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Jan 24, 2017 10:24 AMPublication: The Southampton Press

Thiele: Governor's Proposed State Aid Package Could Shortchange Three East End Schools

Fred Thiele is angry at how little state aid is being directed toward East End schools. FILE PHOTO
Jan 24, 2017 1:27 PM

Three school districts in Southampton and East Hampton towns will see cuts of nearly $60,000 in combined state aid next school year if Governor Andrew Cuomo’s proposed $25.6 billion financial aid package is approved in its current form.

The proposed state education aid package, part of the governor’s recently unveiled $162 billion state budget for 2017-18, was immediately berated by State Assemblyman Fred Thiele Jr. of Sag Harbor, who noted in a press release issued Monday that 14 of the 19 schools within his legislative district won’t even receive a 4.1-percent increase in state aid next year, the state average under the governor’s plan.

Three East End school districts—Sag Harbor, Remsenburg-Speonk and Amagansett—will actually see their state aid amounts decrease next year as they are projected to receive $21,933, $19,869, and $15,697 less, respectively, under Mr. Cuomo’s proposal. But the plan actually increases overall spending for state schools by $961 million, or 4.1 percent.

State officials also announced last week that the allowable tax levy increase for school districts for next year will be 1.26 percent, an increase of 0.56 percentage points over last year’s cap of 0.7 percent. The state cap is 2 percent or an amount equal to the Consumer Price Index, whichever is less.

“The governor gets a failing grade when it comes to educating our children on eastern Long Island,” Mr. Thiele said in a prepared statement issued Monday, roughly a week after the governor released the first draft of his proposed state budget.

If the financial aid package remains unchanged, the Sag Harbor School District will receive $1,821,622 in state funding next year, Remsenburg-Speonk will take home $565,419, and Amagansett will receive $371,951.

All of the remaining school districts in the two municipalities—with the exception of the Sagaponack Common School District, which is too small to qualify for financial assistance—are expected to see increases in state aid next year, but not by much. For example, the East Quogue School District, which was classified by Albany as being on the verge of moderate fiscal stress last year, is expected to receive $1,175,214 in state aid next year—a $65 bump.

Mr. Thiele said the governor’s proposal is a disaster in that it ignores the needs of Long Island’s school districts.

“The State Legislature will have to work together regardless of geography and political party to provide a real school aid plan that serves all New Yorkers,” he said. “The governor is not up to the task.”

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Who is the governor pd off at... Someone crossed him...
By knitter (1604), Southampton on Jan 24, 17 1:55 PM
Everyone.......there isn't s soul is isn't fighting with....the Legislature, AG, Comptroller, NYC Mayor........he has the narcissism of Trump but without the charm.
By shadow captain (34), sag harbor on Jan 24, 17 3:49 PM
1 member liked this comment
Cuomo is anti-education. That being said, at $35,000 per student, you're looking at about $700,000 per classroom and that seems high to me.
By even flow (808), East Hampton on Jan 24, 17 5:13 PM
If a district is spending $35,000 per student they should all be going to Harvard.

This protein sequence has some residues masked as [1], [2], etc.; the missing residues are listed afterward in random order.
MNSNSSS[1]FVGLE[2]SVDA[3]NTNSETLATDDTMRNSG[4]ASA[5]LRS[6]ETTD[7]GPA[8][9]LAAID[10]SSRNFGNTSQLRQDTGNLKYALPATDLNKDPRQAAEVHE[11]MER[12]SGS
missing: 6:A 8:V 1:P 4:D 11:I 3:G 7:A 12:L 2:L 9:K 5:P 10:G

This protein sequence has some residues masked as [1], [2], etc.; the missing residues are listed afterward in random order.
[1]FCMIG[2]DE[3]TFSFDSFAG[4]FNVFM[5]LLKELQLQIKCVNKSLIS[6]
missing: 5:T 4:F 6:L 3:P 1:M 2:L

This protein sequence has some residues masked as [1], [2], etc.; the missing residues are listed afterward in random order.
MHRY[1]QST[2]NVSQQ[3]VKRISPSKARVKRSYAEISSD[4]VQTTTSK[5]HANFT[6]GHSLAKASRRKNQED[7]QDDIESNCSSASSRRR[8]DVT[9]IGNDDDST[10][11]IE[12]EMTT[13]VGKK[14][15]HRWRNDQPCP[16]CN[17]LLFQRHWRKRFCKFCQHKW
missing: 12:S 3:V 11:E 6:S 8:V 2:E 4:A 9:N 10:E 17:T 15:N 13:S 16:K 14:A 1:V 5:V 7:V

By realistic (462), westhampton on Jan 24, 17 9:12 PM
$35,000 per student? Some districts are in this range, Southampton, Tuckahoe, Springs, East Hampton, Sag Harbor. Others are not: Sagaponack (over $40k), Montauk (over $58k), Bridgehampton (over $60k), Amagansett (over $75k), and last but not at all least, Wainscott (over $100k). How could this be? Because all these tiny districts shouldn't exist, and the money could be better used for smaller more efficient districts. Why do they stay this way? Because there are little tax havens within the towns, ...more
By Rickenbacker (252), Southampton on Jan 27, 17 1:17 PM
1 member liked this comment
So, what is ineffectual Fred going to do about this?



By Frank Wheeler (1809), Northampton on Jan 24, 17 7:27 PM
1 member liked this comment
Send a strongly worded memo, that will get his attention! He might even use words like "darn" and "heck" before he waddles out of his office for latte.
By Preliator Lives (360), Obamavillie on Jan 25, 17 6:37 AM
Here's an idea make teachers pay benefits like the rest of us slaves.
By chief1 (2605), southampton on Jan 24, 17 10:52 PM
2 members liked this comment
No way teachers from gym class to social studies should be making $125,000 a year for what amounts to 7 months of actual time working. Every holiday, weekends, winter, spring, summer with full benefits. Now that common core and the president's new education secretary...Cuomo...they're starting to get called out and it's freaking them out. It's way out of hand when the bulk of my taxes go to the school and the roads, beaches are crap.
By lirider (263), Hampton Bays on Jan 24, 17 11:06 PM
1 member liked this comment
Maybe the State is worried that Easthampton will spend the money on an enormous settlement with a construction company that never built anything, or that Sag Harbor will buy an expensive building they don't need, or that Southampton will spend the money on a settlement for a fired Superintendent who did something that won't be revealed.

Oh wait, all these things happened. Maybe the State government is concerned with poor oversight by local school boards that don't actually keep the education ...more
By dfree (654), hampton bays on Jan 25, 17 8:40 AM
1 member liked this comment
Don't forget Bridgehampton voting themselves a $25 million bond for expansion.
By Rickenbacker (252), Southampton on Jan 27, 17 12:58 PM